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Motion made, and Question put forthwith, pursuant to Standing Order No. 14 (Exempted business),

Question agreed to.

Family Law Bill [Lords]

Again considered in Committee.

Question again proposed, That the amendment be made.

Mr. Evans: There is clear evidence that the number of divorces granted during the early years of marriage has increased. My hon. Friend the Member for Chislehurst therefore draws the Committee's attention to a serious issue.

Some recent press reports have falsely claimed that the Bill would enable parties to divorce on the first anniversary of their marriage. As I have made clear previously, that is untrue. The current law permits a petition to be served the day after the first anniversary of the marriage. The Bill would effectively double that minimum period before an application for a divorce could be made, although my hon. Friend's amendments would lengthen the period for a further year.

I turn now to the core issue of whether the period for reflection and consideration should be lengthened from the minimum of 12 months proposed in the Bill. Clearly, as I said earlier, that is a matter for the individual judgment of hon. Members. There is a need to restate the fact that the period that we are considering is the period for reflection and consideration following service of the statement of marital breakdown. Accordingly, from the time that the Bill comes into effect, we will be preventing couples from making an application for a divorce order until that minimum period has elapsed.

Although I have no doubt that some hon. Members will find it attractive to opt for a longer period as a quid pro quo for the removal of the need to make allegations of fault, it must be borne in mind that longer periods can create hardship. The longer the period that amendment may bring, the more the argument will gain currency that shortening the period should be granted in particular cases.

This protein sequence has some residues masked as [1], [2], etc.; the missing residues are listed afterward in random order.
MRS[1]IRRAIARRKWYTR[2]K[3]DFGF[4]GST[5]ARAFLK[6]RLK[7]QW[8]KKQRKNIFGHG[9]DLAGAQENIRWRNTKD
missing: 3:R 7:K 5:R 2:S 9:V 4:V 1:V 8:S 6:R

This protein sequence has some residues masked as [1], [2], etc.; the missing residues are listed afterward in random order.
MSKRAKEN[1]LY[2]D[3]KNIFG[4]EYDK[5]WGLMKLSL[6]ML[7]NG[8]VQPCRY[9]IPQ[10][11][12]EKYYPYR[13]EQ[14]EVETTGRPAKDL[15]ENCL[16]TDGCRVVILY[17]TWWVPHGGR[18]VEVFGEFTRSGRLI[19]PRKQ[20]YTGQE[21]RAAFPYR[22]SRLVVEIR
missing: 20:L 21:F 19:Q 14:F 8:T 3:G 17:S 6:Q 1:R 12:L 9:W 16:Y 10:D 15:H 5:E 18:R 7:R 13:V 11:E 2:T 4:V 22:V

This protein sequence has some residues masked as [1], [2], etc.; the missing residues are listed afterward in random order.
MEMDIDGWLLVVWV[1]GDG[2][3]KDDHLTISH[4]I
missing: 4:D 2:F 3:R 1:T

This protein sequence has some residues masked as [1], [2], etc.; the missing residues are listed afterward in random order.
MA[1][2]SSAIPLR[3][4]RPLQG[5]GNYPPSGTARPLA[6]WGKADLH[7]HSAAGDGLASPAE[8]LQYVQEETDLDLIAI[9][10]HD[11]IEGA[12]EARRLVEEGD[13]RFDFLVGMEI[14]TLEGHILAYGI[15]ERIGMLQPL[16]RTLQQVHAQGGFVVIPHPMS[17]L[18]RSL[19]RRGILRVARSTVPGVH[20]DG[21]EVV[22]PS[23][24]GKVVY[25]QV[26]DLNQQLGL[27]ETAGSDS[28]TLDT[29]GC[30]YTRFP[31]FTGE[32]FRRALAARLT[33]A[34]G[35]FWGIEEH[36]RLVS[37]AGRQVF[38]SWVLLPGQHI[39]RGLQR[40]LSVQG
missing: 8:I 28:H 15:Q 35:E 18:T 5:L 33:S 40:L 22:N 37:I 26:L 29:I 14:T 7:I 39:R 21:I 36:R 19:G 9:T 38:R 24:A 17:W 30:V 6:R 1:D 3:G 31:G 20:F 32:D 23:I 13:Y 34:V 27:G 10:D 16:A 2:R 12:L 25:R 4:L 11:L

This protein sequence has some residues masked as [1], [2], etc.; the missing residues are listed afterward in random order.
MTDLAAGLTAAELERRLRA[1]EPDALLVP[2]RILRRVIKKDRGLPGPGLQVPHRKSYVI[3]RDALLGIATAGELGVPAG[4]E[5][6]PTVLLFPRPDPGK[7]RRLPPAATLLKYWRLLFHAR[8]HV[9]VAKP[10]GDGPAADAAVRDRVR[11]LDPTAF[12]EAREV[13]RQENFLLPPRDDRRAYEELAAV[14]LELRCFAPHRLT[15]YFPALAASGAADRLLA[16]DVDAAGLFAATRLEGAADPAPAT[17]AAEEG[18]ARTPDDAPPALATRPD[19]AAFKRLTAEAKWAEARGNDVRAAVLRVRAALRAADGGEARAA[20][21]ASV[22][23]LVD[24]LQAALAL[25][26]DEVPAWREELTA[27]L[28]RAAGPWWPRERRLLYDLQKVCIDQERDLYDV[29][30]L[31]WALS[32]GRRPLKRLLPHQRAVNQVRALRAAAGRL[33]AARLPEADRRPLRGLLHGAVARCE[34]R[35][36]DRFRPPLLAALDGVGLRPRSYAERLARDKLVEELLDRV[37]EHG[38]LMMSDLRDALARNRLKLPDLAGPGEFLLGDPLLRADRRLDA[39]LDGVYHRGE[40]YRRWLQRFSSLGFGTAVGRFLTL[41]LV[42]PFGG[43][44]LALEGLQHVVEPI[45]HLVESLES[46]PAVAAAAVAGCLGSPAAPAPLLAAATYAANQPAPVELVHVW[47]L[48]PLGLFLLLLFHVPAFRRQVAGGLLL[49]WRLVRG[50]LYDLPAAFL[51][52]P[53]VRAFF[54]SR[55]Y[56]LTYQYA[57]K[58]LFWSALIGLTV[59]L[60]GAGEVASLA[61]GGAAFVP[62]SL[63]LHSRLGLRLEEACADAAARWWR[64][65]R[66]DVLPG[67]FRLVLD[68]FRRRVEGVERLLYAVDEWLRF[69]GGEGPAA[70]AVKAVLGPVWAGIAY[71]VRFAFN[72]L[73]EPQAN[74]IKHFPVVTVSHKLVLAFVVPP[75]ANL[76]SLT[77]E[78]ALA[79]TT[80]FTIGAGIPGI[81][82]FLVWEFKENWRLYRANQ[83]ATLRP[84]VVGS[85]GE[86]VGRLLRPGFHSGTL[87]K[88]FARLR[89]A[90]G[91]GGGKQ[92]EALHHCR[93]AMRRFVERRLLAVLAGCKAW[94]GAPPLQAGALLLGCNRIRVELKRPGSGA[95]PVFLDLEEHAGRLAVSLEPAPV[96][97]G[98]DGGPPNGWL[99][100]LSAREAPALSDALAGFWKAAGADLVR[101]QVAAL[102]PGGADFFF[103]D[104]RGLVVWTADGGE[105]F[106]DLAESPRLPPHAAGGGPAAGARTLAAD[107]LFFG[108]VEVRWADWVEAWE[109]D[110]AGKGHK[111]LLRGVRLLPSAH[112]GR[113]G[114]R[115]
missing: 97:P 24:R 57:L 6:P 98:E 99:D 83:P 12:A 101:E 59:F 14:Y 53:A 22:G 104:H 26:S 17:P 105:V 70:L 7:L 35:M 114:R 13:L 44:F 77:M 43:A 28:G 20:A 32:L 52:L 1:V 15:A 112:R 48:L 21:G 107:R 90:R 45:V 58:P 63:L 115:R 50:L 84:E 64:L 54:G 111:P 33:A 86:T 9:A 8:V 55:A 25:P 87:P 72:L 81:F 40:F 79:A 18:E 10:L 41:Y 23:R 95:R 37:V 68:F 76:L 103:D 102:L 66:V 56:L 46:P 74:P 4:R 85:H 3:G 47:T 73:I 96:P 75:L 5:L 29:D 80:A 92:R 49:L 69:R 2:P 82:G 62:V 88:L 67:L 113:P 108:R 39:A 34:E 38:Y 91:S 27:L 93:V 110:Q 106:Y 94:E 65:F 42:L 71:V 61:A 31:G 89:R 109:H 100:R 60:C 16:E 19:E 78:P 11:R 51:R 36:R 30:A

I want to make it clear to the Committee that I am strongly opposed to reducing the period below the bare minimum currently in the Bill. We must remember that we are trying to create balanced law tough enough to ensure that couples take marriage seriously and try hard, but not so tough that they reject it altogether. That was a matter of concern to several hon. Members who spoke. Although we have one of the highest marriage rates in Europe, we were reminded that it has been falling in recent years.

24 Apr 1996 : Column 532

Sadly, marriage rates have fallen most sharply among younger people. There are those who believe that making the period for reflection and consideration too long, even if that is being done for the some of the honourable reasons that we have been debating this evening, might affect marriage rates among the young. If marriage is seen as something that is so difficult to get out of if things do go wrong, young people may decide that they prefer to demonstrate their commitment to each other by way of cohabitation rather than marriage. We should be cautious that, with the best of intentions, we do not take any step in the individual judgments we make that would in any way undermine marriage or adversely affect marriage rates.

The hon. Member for Brent, South (Mr. Boateng) reminded the Committee at the beginning of these debates that we are all making individual judgments, and that no statements made from the Dispatch Box are anything other than the personal views of those who express them. I reiterate those words in relation to the words that I intend to make. In the circumstances, it is necessary for the Committee to know my personal view.

It is my view that the minimum period, even if that length of time is disputed, should be the same in all cases, whether there are children in a marriage or not. I find it difficult to see how extending the period for couples with children can be said to benefit children.

Children, as we would all acknowledge, suffer greatly from their parents' marriage breakdown. As I said to some of my hon. Friends earlier, they suffer particularly from a decision of one parent to leave the marital home. It is clear from all the evidence that that is one of the factors that causes much damage. One reason why we need to focus particularly on that is that, as my right hon. Friend the Member for Mitcham and Morden (Dame A. Rumbold) reminded us, sometimes children unjustly and wrongly attribute to themselves the responsibility for their parent's marital breakdown.